By masterfully pacing comedy with action sequences "Incredibles 2" is a rare movie that will satisfy every family member and proves that you don't need formulaic gimmicks and tricks to make the film entertaining.
I admit, I was very skeptical with “Incredibles 2” since last several Pixar movies were heavily influenced by Disney’s decision to make as much money as possible, instead of presenting original ideas. That was also supported by the fact that this film is a sequel. It seemed as another attempt to milk cash cow of nostalgia. Boy, they surprised me!
The Parr family has a problem. While trying to prevent another villain from bank robbery they not only let him escape, but also inadvertently destroy half of the city. Public outcry over the actions of Mr. Incredible, Elastigirl, and their children – Violet, Dash and Jack-Jack – leads authorities to shut down all superhero activities and force all superheroes to live their secret identity lives forever. Bob and Helen are devastated by the idea of going back to pretending to be regular people, when they are contacted by a billionaire Winston Deavor, who is a great supporter of superheroes. He has a plan to make superheroes legal again. For that they will have to change people’s perception about superheroes. And the ideal candidate for this PR campaign is Elastigirl. However, Helen is reluctant about leaving her husband and kids. Albeit his frustration, Bob persuades Helen to accept the offer, promising to take care of the kids while she is out, saving the World. After all, how hard is it looking after the kids?
Of course, Bob is wrong. Film takes two distinct separate paths after this. We follow the adventures of Helen as Elastigirl, trying to regain superheroes their name and fighting a mysterious villain. The other storyline is Bob realizing the true meaning of parenting. Not only he has to deal with teenage Violet, but also keep troublemaker Dash at bay. All while taking care of infant Jack-Jack, who turns out to have incredible superpowers. Plot constantly shifts between these two narratives. While Helen’s narrative is full with action scenes and adventures, Bob’s storyline has comical and down-to-Earth approach.
With regard to specifics, I found the comedy part very well written. The jokes didn’t feel forced or fake. They were genuinely funny and I also specifically enjoyed the fact that jokes were situational and totally kids oriented. None of the jokes were due to any obscure pop culture reference, a witty remark or some sarcastic whip. This is what the family movie needs. Also, I think first time in a long while in a Pixar/Disney movie I didn’t see any mentally challenged comic relief pet/animal. I have no clue what the fascination of Disney is with having those animals around (rooster in Moana, dog in Coco, etc.), but “Incredibles 2” doesn’t need such a devise.
I also enjoyed that film stays light by not pushing a heavy social message onto a viewer. There are no fake drama moments, no artificial tearjerkers. And while I am sure a lot of viewers are expecting “Finding Nemo” or “Coco” like emotional connection, “Incredibles 2” will most likely disappoint them. But why should Pixar include these moments into every film? Why not make a truly enjoyable film that doesn’t rely on anyone dying or losing memory or what not?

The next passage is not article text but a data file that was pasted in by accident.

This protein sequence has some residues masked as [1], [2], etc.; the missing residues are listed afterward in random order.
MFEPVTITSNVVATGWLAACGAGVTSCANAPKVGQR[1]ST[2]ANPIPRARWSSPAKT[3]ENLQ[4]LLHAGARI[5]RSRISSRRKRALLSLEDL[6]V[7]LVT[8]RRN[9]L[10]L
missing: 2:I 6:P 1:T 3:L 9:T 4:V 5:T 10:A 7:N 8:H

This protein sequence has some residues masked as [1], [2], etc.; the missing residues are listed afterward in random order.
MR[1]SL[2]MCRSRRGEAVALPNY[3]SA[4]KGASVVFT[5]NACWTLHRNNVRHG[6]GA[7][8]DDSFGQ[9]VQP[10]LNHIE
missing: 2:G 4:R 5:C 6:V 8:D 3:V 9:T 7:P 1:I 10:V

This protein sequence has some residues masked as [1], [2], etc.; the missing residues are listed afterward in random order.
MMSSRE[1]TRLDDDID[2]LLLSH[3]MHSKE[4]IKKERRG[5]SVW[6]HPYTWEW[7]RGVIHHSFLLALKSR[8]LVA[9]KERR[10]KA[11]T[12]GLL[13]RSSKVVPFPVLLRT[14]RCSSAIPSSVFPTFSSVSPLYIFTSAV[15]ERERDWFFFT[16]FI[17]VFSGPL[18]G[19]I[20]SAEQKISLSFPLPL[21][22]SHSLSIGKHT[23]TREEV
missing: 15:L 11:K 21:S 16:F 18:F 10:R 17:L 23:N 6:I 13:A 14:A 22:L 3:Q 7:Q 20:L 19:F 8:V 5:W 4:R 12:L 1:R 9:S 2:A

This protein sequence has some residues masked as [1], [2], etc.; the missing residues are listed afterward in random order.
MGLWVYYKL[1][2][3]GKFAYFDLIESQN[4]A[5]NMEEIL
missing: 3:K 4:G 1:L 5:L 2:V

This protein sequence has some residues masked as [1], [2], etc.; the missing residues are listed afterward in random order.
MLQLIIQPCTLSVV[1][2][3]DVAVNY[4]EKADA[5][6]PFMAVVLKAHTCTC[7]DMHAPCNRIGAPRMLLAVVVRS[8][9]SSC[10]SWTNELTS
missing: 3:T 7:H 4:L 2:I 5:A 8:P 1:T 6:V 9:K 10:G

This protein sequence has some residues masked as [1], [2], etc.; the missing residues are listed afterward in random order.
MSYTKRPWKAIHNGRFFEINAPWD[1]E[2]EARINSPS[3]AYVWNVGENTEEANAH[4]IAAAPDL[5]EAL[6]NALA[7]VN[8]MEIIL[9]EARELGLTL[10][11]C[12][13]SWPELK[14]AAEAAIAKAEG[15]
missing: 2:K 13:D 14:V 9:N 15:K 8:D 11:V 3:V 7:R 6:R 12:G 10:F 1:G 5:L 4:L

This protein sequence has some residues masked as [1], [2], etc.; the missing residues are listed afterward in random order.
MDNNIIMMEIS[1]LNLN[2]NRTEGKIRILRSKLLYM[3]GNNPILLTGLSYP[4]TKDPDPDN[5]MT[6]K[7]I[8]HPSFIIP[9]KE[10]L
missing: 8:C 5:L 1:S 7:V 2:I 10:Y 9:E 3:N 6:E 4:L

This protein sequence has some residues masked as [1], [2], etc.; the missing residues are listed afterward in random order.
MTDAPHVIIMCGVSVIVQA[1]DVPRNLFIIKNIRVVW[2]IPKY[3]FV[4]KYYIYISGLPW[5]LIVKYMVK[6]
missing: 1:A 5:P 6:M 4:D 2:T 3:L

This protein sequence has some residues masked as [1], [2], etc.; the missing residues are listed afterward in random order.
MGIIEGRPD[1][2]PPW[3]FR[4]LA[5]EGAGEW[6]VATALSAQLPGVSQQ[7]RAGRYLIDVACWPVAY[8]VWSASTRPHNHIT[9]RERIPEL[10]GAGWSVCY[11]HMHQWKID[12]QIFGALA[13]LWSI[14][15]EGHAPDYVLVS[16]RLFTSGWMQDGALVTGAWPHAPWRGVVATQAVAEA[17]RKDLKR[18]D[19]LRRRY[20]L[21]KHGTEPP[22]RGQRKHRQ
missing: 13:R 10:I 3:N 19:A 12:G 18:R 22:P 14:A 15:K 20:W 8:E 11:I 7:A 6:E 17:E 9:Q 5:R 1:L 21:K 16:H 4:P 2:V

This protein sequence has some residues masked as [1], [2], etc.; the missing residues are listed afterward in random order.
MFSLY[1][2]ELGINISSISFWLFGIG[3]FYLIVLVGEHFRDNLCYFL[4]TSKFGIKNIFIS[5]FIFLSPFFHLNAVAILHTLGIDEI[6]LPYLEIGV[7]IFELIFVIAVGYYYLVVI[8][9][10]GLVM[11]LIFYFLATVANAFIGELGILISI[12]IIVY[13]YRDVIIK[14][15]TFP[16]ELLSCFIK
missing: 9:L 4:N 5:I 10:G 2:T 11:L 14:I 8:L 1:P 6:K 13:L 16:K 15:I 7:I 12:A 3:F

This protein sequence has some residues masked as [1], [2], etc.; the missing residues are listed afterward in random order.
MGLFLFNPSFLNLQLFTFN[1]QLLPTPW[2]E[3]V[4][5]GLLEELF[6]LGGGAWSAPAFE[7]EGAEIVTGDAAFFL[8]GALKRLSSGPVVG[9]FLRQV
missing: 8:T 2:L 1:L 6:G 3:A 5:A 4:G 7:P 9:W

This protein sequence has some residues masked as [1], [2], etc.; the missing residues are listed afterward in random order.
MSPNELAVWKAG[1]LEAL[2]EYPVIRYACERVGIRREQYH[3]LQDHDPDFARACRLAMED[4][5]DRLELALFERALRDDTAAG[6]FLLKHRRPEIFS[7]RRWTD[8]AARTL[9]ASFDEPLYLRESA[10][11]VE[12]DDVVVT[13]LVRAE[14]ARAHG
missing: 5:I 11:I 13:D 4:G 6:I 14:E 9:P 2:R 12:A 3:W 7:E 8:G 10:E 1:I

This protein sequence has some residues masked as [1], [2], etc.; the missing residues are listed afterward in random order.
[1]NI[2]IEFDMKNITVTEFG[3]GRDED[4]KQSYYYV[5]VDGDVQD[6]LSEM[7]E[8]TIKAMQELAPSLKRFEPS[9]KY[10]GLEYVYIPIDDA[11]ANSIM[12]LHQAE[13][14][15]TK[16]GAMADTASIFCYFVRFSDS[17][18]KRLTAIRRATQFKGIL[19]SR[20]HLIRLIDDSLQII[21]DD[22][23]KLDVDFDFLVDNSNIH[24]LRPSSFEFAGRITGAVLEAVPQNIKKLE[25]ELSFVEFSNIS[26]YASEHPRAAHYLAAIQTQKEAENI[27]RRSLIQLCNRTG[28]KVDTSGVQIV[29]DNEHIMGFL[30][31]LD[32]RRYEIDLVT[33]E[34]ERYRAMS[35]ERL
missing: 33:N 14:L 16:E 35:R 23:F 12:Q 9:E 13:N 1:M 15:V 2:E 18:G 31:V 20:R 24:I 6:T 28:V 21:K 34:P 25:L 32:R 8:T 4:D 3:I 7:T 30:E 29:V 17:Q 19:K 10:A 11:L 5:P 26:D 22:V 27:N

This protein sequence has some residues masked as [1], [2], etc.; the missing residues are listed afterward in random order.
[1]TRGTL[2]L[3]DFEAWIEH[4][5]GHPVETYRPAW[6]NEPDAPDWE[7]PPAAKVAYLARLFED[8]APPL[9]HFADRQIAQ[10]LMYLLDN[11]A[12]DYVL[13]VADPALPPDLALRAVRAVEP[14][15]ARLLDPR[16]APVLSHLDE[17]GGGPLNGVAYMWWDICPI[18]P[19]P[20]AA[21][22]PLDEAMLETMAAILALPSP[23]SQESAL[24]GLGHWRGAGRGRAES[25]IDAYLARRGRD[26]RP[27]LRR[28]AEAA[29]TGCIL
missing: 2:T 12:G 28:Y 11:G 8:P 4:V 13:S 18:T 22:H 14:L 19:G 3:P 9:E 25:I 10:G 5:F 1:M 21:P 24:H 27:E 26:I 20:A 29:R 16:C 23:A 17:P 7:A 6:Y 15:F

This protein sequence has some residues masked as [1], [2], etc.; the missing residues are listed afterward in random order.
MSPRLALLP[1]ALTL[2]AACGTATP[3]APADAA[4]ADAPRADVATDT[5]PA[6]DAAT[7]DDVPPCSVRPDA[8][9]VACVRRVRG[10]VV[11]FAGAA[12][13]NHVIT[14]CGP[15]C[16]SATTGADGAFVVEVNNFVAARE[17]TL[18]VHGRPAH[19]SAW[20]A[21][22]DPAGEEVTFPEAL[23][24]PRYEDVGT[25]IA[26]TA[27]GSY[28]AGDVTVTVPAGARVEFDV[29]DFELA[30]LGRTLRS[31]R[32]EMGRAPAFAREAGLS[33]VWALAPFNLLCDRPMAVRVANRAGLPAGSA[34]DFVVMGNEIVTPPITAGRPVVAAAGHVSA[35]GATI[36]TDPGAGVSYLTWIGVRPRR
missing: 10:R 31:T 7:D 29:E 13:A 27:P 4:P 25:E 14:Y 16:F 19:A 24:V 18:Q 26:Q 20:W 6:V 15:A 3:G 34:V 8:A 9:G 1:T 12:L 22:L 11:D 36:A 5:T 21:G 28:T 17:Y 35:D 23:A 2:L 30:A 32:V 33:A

One more thing that is worth mentioning is that “Incredibles 2” is one of very rare superhero films that don’t concentrate on a villain. So many superhero movies these days thrive on bad guys (see “Avengers: Infinity War“, “Wonder Woman” or even “Dark Knight Rises“). Instead, the main plot of the film is about being a family.
Brad Bird returns to directing Pixar movie, first time since “Ratatouille”. And what a return that is. Since his brief stint as a live action director (which also included his debut film “Mission: Impossible – Ghost Protocol“) we can assuredly say that he learned new tricks and perfected old ones. While his old animated films had satisfactory action scenes, they were never masterful. In “Incredibles 2” Bird’s action sequences are precise and full of excitement. Fights are well choreographed and neatly edited. As a matter of fact, I think “Incredibles 2” have the best action sequences in history of Hollywood animation.
The constant shift of narrative from Bob to Helen and back is what makes “Incredibles 2” work. Of course, two narratives eventually diverge into one, but for the majority of the film we have balanced action/no action staging which doesn’t bore the viewer. This all despite the fact that film is whooping 118 minutes long (longest for any Pixar film). I was pleasantly surprised that the long runtime never actually affected the experience.
“Incredibles 2” is a rare family movie that will satisfy every single family member, old or young. By masterfully pacing comedy with action sequences, Brad Bird gives us a truly enjoyable experience that never bores during a long runtime. And while film doesn’t have a big emotional reveals or tearjerker moments, that has been so over-utilized by Pixar and Disney, “Incredibles 2” shows that you don’t need formulaic gimmicks and tricks to make the film entertaining.